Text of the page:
I recently caught up with a couple of friends for coffee at our favourite local café. It’s one of our most treasured guilty pleasures to get together once every couple of weeks and clear our minds from the pressures of work and family. As inevitably happens, the discussion very quickly turned to horses. We are all horse people, and as anyone with even the remotest association with the species will tell you, horse people find it something of a challenge to think, talk about or do anything non-equine related for any significant length of time.
My one friend was bemoaning the fortune she had just spent on farrier’s bills as her gorgeous palomino had recently come up lame.
“This is not the first time,” she lamented. “His dodgy hooves have been giving me trouble for ages. I get the farrier out regularly, but he’s constantly getting chips and quarterline cracks. I just don’t know what to do with him” she continued.
“How often do you trim” I inquired casually.
“About every 10-12 weeks or so” she answered, a little too nonchalantly for my liking. My jaw dropped slightly, and I stared at her speechlessly for a few moments.
“Um…” I muttered, “you don’t think that’s pushing it a bit far?”
“Well, I check his hooves regularly. If there are any minor chips, I get the rasp out and fix them myself, so there’s no point wasting more money on the farrier when there are no cracks.”
The Great Misconception
As you can probably imagine, we talk to a lot of people about hooves and hoof health. It never ceases to amaze us quite how many people sincerely believe that it is perfectly acceptable to wait until hooves are cracked or looking a little bit long. When it comes to your horse’s feet relying on your own subjective judgement, or until a serious issue arises is not doing anyone any favors. You might think that you’re saving money on farriers, but like my friend, you’re simply going to end up spending far more when serious problems arise. It really is a case of an ounce of prevention being decidedly preferable to a pound of cure.
How Long IS a Piece of String?
So, with that said, how often should you be trim horses hooves? The answer is similar to the proverbial piece of string, and therein lies the problem for many owners. With so many factors playing into the equation there is not one definitive answer. We’re all familiar with the variation in rates of growth from summer to winter. Then you need to factor in whether your horse is shod or not. If not, then what kind of terrain he or she is travelling over and how much time they are working or exercising. If you’re using hoof boots, how will this affect wear? It doesn’t take a rocket scientist to know that a horse that is spending time wandering about a soft, grassy paddock is going to require more frequent trimming than another who is working for hours a day on more abrasive terrain.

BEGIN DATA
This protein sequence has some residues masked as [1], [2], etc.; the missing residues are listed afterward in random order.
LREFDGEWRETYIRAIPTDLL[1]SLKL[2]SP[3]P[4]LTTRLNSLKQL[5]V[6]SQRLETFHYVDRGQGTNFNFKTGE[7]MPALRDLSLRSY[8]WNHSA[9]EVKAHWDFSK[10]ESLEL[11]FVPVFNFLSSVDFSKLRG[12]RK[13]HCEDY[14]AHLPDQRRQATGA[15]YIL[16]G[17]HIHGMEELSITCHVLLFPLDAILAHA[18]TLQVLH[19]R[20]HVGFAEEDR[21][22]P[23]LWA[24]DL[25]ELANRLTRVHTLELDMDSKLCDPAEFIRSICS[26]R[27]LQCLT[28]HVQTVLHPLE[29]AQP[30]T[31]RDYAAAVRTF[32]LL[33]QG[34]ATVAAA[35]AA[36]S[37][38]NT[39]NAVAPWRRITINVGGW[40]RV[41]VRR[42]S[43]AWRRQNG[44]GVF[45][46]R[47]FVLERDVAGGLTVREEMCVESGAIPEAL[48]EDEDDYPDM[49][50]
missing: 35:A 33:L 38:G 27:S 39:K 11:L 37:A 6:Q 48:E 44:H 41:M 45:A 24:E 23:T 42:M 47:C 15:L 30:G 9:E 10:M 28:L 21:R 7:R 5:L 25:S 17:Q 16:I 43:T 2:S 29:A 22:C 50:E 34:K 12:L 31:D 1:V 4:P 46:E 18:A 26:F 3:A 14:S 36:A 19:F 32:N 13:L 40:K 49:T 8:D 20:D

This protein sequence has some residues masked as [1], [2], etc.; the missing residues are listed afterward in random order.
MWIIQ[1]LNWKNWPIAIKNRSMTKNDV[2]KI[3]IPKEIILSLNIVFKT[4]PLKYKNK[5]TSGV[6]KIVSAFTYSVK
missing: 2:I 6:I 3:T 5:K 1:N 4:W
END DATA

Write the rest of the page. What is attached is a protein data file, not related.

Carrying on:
Timing is Everything
So, where does that leave us? While there is no hard and fast answer that will suit every horse, one thing is for certain; sooner rather than later is going to be best for everyone involved. Too many people are quick to dismiss their horse has fussy or sensitive hooves. While this is possible, in many cases, it is likely that a sub-optimal trimming routine may be contributing in part or in whole to persistent hoof problems. The trick is to discard the one-size-fits-all approach and tailor your schedule to your horse’s particular circumstances. Most importantly, if you think you’re saving money by pushing out farrier visits, you’re likely to be gravely mistaken. You’ll end up spending far more treating chronic issues in the long run that you would have by simply engaging in more frequent care.
Hitting the Nail on the Head
Casual misconceptions about how often you should trim your horse’s hooves do more harm than most people realise. Ensuring that you’re giving those feet the care that they need more frequently can save you time, money and stress. Most importantly, your horse will be happier and healthier, which is ultimately the highest priority for all of us.
Oh, and my friend? She’s now trimming every 4-6 weeks! Put that one in the “Win” column!